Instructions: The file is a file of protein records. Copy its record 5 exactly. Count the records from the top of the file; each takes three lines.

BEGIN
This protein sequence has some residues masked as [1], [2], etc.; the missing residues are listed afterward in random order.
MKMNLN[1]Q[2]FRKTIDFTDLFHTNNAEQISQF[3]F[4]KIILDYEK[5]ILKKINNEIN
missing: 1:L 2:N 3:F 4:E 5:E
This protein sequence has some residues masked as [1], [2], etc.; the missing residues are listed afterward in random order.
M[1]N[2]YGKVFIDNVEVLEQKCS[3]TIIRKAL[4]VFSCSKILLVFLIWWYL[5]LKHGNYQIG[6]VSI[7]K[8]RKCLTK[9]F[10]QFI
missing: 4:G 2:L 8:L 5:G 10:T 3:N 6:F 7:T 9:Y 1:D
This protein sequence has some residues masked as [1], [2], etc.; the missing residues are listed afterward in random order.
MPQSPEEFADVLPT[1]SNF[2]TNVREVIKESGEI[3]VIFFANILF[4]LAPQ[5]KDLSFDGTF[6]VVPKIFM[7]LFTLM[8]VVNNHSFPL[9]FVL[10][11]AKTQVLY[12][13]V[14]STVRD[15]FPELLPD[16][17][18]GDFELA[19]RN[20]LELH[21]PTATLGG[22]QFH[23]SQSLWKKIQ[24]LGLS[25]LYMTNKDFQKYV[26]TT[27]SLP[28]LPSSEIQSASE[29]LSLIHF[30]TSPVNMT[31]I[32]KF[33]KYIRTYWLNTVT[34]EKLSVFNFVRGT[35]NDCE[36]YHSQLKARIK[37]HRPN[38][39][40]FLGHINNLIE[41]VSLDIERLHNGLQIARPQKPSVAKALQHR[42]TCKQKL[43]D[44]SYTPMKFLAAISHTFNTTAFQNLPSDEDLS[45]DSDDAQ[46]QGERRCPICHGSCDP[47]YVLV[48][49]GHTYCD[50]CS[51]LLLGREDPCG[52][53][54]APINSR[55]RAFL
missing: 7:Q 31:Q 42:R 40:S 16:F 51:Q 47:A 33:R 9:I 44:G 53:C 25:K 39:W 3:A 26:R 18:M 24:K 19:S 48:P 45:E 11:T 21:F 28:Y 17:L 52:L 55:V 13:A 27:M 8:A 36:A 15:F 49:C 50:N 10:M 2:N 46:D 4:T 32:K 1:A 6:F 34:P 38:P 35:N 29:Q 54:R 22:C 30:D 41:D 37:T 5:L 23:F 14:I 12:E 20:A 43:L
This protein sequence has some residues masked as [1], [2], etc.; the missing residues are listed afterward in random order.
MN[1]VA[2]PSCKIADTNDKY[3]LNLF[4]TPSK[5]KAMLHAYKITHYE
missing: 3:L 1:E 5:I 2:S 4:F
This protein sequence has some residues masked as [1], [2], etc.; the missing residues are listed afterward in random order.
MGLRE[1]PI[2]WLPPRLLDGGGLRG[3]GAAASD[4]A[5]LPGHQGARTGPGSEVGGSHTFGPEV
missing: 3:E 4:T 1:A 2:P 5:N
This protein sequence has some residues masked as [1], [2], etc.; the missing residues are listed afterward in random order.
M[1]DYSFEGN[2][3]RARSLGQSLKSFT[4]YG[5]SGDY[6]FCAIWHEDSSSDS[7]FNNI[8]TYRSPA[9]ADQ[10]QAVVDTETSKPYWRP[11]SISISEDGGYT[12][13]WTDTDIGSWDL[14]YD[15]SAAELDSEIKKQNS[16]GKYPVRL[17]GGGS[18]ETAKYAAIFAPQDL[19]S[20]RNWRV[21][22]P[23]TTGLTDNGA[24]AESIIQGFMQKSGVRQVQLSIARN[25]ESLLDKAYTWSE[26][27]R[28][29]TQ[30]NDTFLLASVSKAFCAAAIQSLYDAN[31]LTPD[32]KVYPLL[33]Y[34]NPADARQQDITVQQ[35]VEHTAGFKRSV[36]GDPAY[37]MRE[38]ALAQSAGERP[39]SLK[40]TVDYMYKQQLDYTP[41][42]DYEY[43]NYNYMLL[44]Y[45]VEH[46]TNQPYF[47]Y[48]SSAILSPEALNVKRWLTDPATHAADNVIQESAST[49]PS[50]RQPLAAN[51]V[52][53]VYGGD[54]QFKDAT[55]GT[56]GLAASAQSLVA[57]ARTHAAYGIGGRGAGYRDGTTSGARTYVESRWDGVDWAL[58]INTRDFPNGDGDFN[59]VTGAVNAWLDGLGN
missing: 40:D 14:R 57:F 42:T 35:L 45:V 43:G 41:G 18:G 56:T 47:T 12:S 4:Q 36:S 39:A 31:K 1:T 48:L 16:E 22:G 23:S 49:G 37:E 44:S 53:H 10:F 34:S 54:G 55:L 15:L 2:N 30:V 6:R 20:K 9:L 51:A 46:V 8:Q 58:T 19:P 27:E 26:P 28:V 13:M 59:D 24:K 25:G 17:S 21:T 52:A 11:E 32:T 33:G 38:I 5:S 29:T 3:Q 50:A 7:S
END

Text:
This protein sequence has some residues masked as [1], [2], etc.; the missing residues are listed afterward in random order.
MGLRE[1]PI[2]WLPPRLLDGGGLRG[3]GAAASD[4]A[5]LPGHQGARTGPGSEVGGSHTFGPEV
missing: 3:E 4:T 1:A 2:P 5:N